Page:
With Lee et al’s decision tree, using the parameters they published, I could replicate their result for Pictish (a logographic writing system), but also it also classifies every single one of my other non-linguistic corpora — with the sole exception of Vinča — as linguistic.
One measure that does seem to be useful is the ratio of the number of symbols that repeat in a text and are adjacent to the symbol they repeat (r), to the number of total repetitions in the text (R). This measure is by far the cleanest separator of our data into linguistic versus nonlinguistic, with higher values for r/R (e.g. 0.85 for barn stars, 0.79 for weather icons, and 0.63 for totem poles), being nearly always associated with non-linguistic systems, and lower values (e.g. 0.048 for Ancient Chinese, 0.018 for Amharic or 0.0075 for Oriya) being associated with linguistic systems.
However this is partially (though not fully) explained by the the fact that r/R is correlated with text length, and non-linguistic texts tend to be shorter. This and other features (including Rao et al. and Lee et al.’s measures) were used to train classification and regression trees, and in a series of experiments I showed that if you hold out the Pictish or the Indus data from the training/development sets, the vast majority of trained trees classify them as non-linguistic.
To be sure there are issues: we are dealing with small sample sizes and one cannot whitewash the fact that statistics on small sample sizes are always suspect. But of course the same point applies even more strongly to the work of Rao et al. and Lee et al.
Where to publish such a thing? Naturally, since the original paper by Rao was published in Science, an obvious choice would be Science. So I developed the result into a paper, along with two supplements S1, S2, and submitted it.
I have to admit that when I submitted it I was not optimistic. I knew from what I had already seen that Science seems to like papers that purport to present some exciting new discovery, preferably one that uses advanced computational techniques (or at least techniques that will seem advanced to the lay reader). The message of Rao et al.’s paper was simple and (to those ignorant of the field) impressive looking. Science must have calculated that the paper would get wide press coverage, and they also calculated that it would be a good idea to pre-release Rao’s paper for the press before the official publication. Among other things, this allowed Rao and colleagues to initially describe their completely artificial and unrepresentative “Type A” and “Type B” data as “representative examples” of non-linguistic symbol systems, a description that they changed in the archival version to “controls” (after Steve Farmer, Michael Witzel and I called them on it in our response to their paper). But anyone reading the pre-release version, and not checking the supplementary material would have been conned into believing that “Type A” and “Type B” represented actual data. All of these machinations were very clearly calculated to draw in as many gullible reporters as possible. I knew, therefore, what I was up against.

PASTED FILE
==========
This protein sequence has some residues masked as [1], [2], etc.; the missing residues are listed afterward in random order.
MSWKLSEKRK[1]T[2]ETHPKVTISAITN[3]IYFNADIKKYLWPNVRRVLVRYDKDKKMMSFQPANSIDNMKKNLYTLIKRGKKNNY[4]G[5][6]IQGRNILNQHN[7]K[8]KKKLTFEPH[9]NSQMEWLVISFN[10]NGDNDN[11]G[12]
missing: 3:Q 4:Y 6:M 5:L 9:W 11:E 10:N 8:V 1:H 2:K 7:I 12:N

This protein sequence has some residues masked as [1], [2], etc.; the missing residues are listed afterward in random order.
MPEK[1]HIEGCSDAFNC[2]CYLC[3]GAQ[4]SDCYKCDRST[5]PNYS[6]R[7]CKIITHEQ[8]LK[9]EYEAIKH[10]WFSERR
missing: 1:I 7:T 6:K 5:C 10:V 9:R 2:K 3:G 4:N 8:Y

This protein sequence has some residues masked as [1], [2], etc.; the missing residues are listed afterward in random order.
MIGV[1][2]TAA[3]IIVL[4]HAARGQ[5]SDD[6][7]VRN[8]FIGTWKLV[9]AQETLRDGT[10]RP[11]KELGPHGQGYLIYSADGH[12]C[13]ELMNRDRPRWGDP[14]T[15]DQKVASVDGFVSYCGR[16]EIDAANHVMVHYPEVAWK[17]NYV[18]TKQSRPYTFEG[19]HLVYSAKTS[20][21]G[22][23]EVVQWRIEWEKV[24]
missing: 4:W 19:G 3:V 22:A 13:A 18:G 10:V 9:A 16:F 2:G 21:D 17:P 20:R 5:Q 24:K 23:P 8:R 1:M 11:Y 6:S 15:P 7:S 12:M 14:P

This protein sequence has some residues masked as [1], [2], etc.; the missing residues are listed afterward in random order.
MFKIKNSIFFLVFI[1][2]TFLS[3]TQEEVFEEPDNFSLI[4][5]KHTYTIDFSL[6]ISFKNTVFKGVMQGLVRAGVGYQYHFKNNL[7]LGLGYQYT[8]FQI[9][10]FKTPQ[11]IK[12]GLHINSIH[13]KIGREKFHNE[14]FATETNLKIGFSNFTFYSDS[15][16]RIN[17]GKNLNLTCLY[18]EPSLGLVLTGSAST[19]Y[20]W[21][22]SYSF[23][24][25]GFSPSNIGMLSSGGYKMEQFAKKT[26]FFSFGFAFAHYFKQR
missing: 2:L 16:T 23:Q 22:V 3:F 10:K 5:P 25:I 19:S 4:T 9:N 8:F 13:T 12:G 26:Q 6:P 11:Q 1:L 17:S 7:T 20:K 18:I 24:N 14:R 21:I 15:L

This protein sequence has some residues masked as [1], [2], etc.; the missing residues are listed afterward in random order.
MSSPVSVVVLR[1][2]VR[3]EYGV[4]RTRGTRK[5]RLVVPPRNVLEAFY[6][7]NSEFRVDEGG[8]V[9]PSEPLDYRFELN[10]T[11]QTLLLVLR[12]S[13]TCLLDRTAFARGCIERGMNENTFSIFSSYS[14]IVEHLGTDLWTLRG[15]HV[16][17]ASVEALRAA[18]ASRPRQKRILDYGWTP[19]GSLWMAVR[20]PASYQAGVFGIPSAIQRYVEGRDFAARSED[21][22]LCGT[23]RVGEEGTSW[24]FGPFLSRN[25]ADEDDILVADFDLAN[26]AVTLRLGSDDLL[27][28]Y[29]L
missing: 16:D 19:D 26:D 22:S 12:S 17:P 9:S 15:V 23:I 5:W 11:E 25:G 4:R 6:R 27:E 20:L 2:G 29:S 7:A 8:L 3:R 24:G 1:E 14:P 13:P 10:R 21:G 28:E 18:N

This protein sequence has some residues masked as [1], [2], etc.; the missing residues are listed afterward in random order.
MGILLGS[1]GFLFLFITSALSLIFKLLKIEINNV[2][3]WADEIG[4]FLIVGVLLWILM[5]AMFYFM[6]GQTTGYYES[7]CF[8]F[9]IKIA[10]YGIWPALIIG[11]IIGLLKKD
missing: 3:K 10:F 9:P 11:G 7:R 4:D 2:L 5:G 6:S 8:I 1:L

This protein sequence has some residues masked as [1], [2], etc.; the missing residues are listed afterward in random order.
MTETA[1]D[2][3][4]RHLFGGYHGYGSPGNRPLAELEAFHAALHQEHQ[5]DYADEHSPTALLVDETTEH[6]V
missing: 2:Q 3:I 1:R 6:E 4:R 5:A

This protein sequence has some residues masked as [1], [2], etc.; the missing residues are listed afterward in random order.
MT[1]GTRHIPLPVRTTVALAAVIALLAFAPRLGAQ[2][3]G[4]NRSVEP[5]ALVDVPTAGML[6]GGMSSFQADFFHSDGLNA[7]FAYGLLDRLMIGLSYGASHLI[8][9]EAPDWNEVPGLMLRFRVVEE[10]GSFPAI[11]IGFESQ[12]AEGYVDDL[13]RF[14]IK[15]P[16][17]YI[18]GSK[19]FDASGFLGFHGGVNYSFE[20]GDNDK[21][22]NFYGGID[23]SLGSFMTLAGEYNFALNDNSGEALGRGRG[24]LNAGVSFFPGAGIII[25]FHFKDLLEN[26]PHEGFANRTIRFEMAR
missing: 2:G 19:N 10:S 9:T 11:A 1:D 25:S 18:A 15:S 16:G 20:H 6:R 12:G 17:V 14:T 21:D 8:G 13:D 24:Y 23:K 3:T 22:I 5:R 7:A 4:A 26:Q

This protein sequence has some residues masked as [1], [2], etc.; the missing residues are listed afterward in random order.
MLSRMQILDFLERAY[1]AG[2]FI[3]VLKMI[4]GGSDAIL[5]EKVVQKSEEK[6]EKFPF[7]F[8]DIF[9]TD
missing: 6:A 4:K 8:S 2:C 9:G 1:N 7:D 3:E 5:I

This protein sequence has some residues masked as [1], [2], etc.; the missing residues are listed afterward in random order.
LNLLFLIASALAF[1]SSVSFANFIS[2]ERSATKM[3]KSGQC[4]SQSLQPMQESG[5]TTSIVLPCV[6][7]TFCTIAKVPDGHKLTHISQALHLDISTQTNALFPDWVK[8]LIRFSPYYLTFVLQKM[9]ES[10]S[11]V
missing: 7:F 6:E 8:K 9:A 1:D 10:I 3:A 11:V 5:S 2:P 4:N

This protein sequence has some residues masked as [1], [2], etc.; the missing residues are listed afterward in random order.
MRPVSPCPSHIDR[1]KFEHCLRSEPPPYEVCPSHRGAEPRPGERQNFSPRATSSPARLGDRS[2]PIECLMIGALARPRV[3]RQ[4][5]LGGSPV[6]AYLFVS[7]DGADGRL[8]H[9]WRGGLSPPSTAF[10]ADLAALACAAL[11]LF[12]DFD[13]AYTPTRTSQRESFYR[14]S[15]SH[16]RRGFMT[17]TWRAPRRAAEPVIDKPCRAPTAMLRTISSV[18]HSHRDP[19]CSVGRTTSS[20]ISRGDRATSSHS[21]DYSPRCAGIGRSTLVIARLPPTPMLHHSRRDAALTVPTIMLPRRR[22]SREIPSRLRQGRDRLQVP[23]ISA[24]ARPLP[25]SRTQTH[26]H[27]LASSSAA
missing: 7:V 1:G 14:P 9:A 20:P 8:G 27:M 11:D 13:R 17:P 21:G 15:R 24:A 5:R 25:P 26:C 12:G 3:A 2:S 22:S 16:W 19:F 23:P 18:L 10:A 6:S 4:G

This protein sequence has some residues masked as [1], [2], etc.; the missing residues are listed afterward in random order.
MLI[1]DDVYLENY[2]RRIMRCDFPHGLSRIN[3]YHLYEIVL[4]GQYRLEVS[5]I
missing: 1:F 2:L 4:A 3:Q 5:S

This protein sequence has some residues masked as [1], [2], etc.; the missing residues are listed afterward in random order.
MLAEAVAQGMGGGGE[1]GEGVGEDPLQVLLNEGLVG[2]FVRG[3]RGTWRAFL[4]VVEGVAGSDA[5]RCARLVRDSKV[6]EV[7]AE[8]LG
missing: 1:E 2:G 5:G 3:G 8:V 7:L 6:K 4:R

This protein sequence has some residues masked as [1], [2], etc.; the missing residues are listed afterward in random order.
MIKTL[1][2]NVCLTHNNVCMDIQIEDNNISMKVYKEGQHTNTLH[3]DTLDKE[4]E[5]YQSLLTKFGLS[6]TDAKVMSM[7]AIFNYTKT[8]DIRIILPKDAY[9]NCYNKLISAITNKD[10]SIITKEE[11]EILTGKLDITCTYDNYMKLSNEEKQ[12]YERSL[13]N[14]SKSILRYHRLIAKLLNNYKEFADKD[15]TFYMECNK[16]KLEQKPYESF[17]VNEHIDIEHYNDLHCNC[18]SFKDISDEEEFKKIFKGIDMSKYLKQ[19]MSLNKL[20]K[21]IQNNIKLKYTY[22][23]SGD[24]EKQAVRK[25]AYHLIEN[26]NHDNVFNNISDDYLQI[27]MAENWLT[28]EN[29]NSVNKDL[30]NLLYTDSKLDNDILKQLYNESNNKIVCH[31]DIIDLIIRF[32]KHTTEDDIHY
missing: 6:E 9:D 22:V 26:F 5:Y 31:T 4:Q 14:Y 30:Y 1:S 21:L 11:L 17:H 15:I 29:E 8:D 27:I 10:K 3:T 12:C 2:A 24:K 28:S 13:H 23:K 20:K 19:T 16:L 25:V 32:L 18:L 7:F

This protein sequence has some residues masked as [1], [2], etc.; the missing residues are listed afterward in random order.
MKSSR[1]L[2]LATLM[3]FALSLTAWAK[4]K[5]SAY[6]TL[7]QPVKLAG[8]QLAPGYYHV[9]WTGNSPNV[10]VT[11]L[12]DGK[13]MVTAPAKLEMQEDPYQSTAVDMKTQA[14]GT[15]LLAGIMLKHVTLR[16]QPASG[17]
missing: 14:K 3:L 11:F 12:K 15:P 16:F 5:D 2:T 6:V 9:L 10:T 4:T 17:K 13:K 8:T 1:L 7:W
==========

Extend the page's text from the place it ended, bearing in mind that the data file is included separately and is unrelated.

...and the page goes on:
So, given that backdrop, I wasn’t optimistic: my paper surely didn’t have such flash potential. But I admit that I was not prepared to receive this letter, less than 48 hours after submitting:
Dear Dr. Sproat:
Thank you for submitting your manuscript “Written Language vs. Non-Linguistic Symbol Systems: A Statistical Comparison” to Science. Our first stage of consideration is complete, and I regret to tell you that we have decided not to proceed to in-depth review.
Your manuscript was evaluated for breadth of interest and interdisciplinary significance by our in-house staff. Your work was compared to other manuscripts that we have received in the field of language. Although there were no concerns raised about the technical aspects of the study, the consensus view was that your results would be better received and appreciated by an audience of sophisticated specialists. Thus, the overall opinion, taking into account our limited space and distributional goals, was that your submission did not appear to provide sufficient general insight to be considered further for presentation to the broad readership of Science.
Gilbert J. Chin
It is worth noting that this is more or less exactly the same lame response as Farmer, Witzel and I received back in 2009 when we attempted to publish a letter to the editor of Science in response to Rao et al.’s paper:
Dear Dr. Sproat,